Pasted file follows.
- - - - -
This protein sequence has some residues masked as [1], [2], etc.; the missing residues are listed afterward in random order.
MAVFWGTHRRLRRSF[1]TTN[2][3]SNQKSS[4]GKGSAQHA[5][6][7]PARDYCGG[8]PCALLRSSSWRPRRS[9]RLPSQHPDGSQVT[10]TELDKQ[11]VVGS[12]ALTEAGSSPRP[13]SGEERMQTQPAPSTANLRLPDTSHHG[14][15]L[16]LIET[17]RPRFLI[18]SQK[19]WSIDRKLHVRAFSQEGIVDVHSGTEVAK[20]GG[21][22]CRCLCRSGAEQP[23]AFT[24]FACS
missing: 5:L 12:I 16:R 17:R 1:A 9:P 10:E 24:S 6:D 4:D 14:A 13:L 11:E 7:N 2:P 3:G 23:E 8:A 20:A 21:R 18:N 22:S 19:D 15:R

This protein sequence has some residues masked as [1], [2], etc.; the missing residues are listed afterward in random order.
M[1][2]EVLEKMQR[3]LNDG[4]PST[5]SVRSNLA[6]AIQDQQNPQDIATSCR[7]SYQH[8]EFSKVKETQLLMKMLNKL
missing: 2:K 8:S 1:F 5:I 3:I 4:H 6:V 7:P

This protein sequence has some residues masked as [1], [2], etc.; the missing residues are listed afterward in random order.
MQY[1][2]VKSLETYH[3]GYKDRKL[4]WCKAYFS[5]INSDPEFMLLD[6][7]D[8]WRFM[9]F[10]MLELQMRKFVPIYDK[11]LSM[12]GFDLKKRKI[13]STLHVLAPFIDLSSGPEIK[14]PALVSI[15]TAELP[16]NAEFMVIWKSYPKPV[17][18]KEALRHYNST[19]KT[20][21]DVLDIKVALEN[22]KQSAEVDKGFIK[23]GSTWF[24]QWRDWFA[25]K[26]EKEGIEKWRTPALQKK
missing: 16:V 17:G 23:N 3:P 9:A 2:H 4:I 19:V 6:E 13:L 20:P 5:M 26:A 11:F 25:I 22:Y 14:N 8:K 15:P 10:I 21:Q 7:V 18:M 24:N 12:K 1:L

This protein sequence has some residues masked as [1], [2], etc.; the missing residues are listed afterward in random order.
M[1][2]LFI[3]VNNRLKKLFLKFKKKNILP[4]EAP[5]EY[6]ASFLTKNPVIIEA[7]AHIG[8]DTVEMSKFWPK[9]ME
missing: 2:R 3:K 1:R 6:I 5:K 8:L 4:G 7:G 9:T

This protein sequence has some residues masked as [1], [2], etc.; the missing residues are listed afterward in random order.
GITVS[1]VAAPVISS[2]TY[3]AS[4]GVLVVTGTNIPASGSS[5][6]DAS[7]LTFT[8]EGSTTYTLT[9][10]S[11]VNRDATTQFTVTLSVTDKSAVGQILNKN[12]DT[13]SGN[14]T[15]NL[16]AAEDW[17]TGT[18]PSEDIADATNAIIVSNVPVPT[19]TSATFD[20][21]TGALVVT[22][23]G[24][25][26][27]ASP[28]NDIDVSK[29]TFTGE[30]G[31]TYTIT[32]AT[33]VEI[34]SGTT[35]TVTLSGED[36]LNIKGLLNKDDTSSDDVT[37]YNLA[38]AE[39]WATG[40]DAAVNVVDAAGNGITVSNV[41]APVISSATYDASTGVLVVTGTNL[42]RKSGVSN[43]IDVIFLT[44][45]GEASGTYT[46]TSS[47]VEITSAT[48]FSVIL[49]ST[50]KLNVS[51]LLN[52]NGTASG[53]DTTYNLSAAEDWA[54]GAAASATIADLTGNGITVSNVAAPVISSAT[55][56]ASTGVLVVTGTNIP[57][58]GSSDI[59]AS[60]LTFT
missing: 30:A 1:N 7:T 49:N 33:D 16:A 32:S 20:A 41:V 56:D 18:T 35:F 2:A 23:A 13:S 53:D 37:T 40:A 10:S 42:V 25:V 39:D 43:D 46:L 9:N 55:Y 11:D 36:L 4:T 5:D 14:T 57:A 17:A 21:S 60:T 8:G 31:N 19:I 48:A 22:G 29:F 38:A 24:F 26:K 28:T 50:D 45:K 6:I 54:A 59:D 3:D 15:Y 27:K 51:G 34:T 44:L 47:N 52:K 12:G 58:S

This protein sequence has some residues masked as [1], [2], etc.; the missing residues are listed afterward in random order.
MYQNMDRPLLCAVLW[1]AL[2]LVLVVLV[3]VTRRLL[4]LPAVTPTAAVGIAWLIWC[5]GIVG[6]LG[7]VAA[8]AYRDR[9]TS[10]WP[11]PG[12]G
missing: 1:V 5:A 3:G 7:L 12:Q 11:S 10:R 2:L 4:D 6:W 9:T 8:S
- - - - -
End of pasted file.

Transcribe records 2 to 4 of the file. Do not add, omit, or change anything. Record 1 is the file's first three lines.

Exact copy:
This protein sequence has some residues masked as [1], [2], etc.; the missing residues are listed afterward in random order.
M[1][2]EVLEKMQR[3]LNDG[4]PST[5]SVRSNLA[6]AIQDQQNPQDIATSCR[7]SYQH[8]EFSKVKETQLLMKMLNKL
missing: 2:K 8:S 1:F 5:I 3:I 4:H 6:V 7:P

This protein sequence has some residues masked as [1], [2], etc.; the missing residues are listed afterward in random order.
MQY[1][2]VKSLETYH[3]GYKDRKL[4]WCKAYFS[5]INSDPEFMLLD[6][7]D[8]WRFM[9]F[10]MLELQMRKFVPIYDK[11]LSM[12]GFDLKKRKI[13]STLHVLAPFIDLSSGPEIK[14]PALVSI[15]TAELP[16]NAEFMVIWKSYPKPV[17][18]KEALRHYNST[19]KT[20][21]DVLDIKVALEN[22]KQSAEVDKGFIK[23]GSTWF[24]QWRDWFA[25]K[26]EKEGIEKWRTPALQKK
missing: 16:V 17:G 23:N 3:P 9:A 2:H 4:I 19:V 6:E 13:L 20:P 5:M 26:A 11:F 25:I 22:Y 14:N 8:K 15:P 10:I 21:Q 7:V 18:M 24:N 12:K 1:L

This protein sequence has some residues masked as [1], [2], etc.; the missing residues are listed afterward in random order.
M[1][2]LFI[3]VNNRLKKLFLKFKKKNILP[4]EAP[5]EY[6]ASFLTKNPVIIEA[7]AHIG[8]DTVEMSKFWPK[9]ME
missing: 2:R 3:K 1:R 6:I 5:K 8:L 4:G 7:G 9:T